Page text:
I’m not the tidiest person.
Actually, I was quite the opposite for MANY years.
I was a mess.
The house was a mess.
I remember being so proud of myself when I kept the dishes done for a week. It was a huge deal for me.
Because I loathed any type of “chore.”
I liked stuff too.
Decor was cool, crafts were fun, and I adored handmade anything.
Stuff was supposed to solve my problems.
But it wasn’t solving anything.
The more “helpful” items I acquired, the more of a mess the house seemed to be.
The cleaners never worked perfectly.
The toys never occupied the kids to the extent they promised.
The mop/vacuum/scrubby/appliance never gave me extra time.
But my house was full of STUFF.
Stuff BECAME a problem.
First step: habits
Should we develop new habits, or declutter the excess? Which one should we do first??
Honestly, we have to do both.
They support each other.
When we have good daily habits of cleaning up, things don’t pile up and become overwhelming.
When we get rid of all the excess, the daily habits take less time and are easier to accomplish.
Here’s what I recommend:
Start with the daily habits.
- In the kitchen, put things away when you’re done with them (boxes of cereal, spices used, etc.)
- Wash the dishes in the morning and evening (directly after meals means nothing sticks on the dishes so washing them goes quickly)
- Wipe off the counter & stove where do you do most of your food prep/cooking.
When you see a beautiful clean counter, you will more likely want to get rid of the pile of papers in the corner and throw away the ketchup packets from the junk drawer.
And it’s easier to focus on just one area (kitchen) instead of deciding to work on everything at once.
Maintaining a clear space creates the desire to have more clear spaces.
From just decluttering to stupid-easy
I decluttered a lot.
And by a lot, I mean more than 10,000 items. That was just when I was counting, there has been so much more!
And decluttering helped.
But I was desperate for something easier.
I didn’t want a home that I could just be ok with.
I needed daily tasks to be SO EASY, that it would seem silly to NOT do them.
Minimalism is my stupid-easy.
When it is so easy, my brain tells me things like:
“You love having your house tidy, just do that 2 minute task, it’s only 2 minutes!”
“It will only take 4 minutes to wash the dishes, you know you enjoy it when the sink is empty.”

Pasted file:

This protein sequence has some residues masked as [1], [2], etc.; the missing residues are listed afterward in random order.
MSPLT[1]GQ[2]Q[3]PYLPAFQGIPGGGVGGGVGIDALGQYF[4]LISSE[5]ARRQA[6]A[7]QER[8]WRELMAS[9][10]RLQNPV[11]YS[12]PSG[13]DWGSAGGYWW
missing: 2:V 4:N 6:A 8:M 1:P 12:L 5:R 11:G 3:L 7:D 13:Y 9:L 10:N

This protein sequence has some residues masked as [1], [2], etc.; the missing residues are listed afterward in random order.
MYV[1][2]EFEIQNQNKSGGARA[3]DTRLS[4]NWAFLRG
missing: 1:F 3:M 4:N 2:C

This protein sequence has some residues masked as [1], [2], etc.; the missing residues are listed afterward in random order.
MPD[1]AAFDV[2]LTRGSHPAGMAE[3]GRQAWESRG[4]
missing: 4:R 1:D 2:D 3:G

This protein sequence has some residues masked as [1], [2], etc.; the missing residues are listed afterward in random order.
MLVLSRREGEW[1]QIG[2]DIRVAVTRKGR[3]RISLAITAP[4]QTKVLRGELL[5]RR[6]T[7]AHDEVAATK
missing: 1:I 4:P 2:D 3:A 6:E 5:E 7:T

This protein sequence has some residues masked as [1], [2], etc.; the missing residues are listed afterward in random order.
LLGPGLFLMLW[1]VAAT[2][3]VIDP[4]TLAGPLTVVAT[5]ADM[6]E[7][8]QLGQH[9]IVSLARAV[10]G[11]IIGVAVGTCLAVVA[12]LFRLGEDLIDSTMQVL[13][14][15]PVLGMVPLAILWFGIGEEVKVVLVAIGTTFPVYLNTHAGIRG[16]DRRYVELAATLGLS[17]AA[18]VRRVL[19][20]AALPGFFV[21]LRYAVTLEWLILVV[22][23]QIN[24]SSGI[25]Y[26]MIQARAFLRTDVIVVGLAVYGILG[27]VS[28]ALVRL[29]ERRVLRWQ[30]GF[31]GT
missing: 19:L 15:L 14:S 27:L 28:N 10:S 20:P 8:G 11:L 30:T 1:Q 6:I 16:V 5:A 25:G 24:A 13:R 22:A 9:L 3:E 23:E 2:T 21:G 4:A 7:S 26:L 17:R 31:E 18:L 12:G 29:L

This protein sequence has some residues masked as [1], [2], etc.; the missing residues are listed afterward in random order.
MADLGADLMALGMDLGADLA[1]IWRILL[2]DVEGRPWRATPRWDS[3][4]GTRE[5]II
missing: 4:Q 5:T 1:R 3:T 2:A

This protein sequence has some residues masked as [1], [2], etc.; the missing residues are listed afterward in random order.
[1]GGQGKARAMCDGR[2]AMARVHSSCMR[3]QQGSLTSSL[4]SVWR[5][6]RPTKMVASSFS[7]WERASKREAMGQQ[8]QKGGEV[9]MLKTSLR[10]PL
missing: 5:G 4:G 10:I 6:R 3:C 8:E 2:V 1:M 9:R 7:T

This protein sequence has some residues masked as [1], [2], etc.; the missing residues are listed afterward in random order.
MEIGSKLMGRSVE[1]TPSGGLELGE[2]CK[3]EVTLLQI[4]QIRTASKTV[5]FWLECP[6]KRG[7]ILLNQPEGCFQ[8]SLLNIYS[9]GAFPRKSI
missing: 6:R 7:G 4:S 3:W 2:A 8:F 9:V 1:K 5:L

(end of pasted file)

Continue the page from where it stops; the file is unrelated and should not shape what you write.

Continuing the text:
“It will take 3 seconds to put that away, your future self will appreciate it.”
Yes, I talk to myself.
Or as my grandmother always said, “I think out loud.”
And the things I say out loud to myself are much nicer than they used to be. 😉
Minimalism for the win
I don’t embrace minimalism for the aesthetic. Sure I enjoy open clear spaces. But having a pretty decorated home was never my goal.
Decluttering the excess got rid of the feeling of overwhelm and made it so that I could manage my home and my stuff.
But decluttering even more so that all that was left HELPED me made my life way easier!
Yes, it was easier to have a pretty home after I got rid of so much.
But the focus was on ease of use, not appearance.
Minimalism means there are fewer things I have to keep an inventory of.
This means I feel lighter like my stuff isn’t weighing me down anymore.
I’m not looking for fulfillment in my stuff
It’s better now than it used to be. But there is still a tendency for people to imagine blank white walls and mid-century modern furniture when they think of minimalism.
But because I have shifted from having only what serves me in my home, the need for updating all the time has decreased.
The focus simply isn’t about the STUFF.
So I still have the old furniture.
I haven’t redecorated in years.
And I’m ok with it.
The focus has shifted to activities and being present with my family.
It’s changed from having a home to show my identity, to simply having a home that helps me live the way I want to live.
It doesn’t mean our homes don’t reveal our personality a bit, but the focus is no longer on the house and the stuff we collect and display, the focus is on LIVING.
Minimalism looks different for everyone
I like to cook. And I cook a LOT.
So I have things that help me cook the way I want to cook.
My kitchen is full (but not over-flowing) of things that I use. When you walk into my kitchen and look at my cupboards, you might not immediately think I’m a “minimalist.”
But each item in my kitchen was chosen or kept because of its usefulness to me.
On the other hand, I don’t care much about clothing. So I have easily decreased my wardrobe to 40-ish items that cover all seasons.
And we pretty much only have furniture in the living room.
But have we have a son that gets so much joy from seeing his collections, his shelves are packed with stuff.
Would I like their room to be “minimal” sure- it seems so much easier to me!
But it’s not worth fighting over.
Some minimalists will fill their calendar, and others will remove everything from it.
Some minimalists will have blank walls in their homes, and others will have a gallery wall.
Some will have nothing in their cupboards, but lots on their counters.
Some will have nothing on their counters but their spice drawer is jammed with variety.
But however it’s applied, minimalism is a lifestyle change.
It’s like dieting vs. lifestyle change.
Minimalism is a lifestyle change in regards to our stuff.
We don’t just want to lose a few pounds of clutter, instead, we want to enjoy an easier home because we only have what is essential.
The Clutter-Free Army
If you would like to join me in declutter, I have a membership newsletter: The Clutter-Free Army. Each week I send out a PDF with an area to focus on, six 10-minute decluttering missions and questions to ask as you sort, to help you determine what needs to stay and what needs to go. Click here for more info.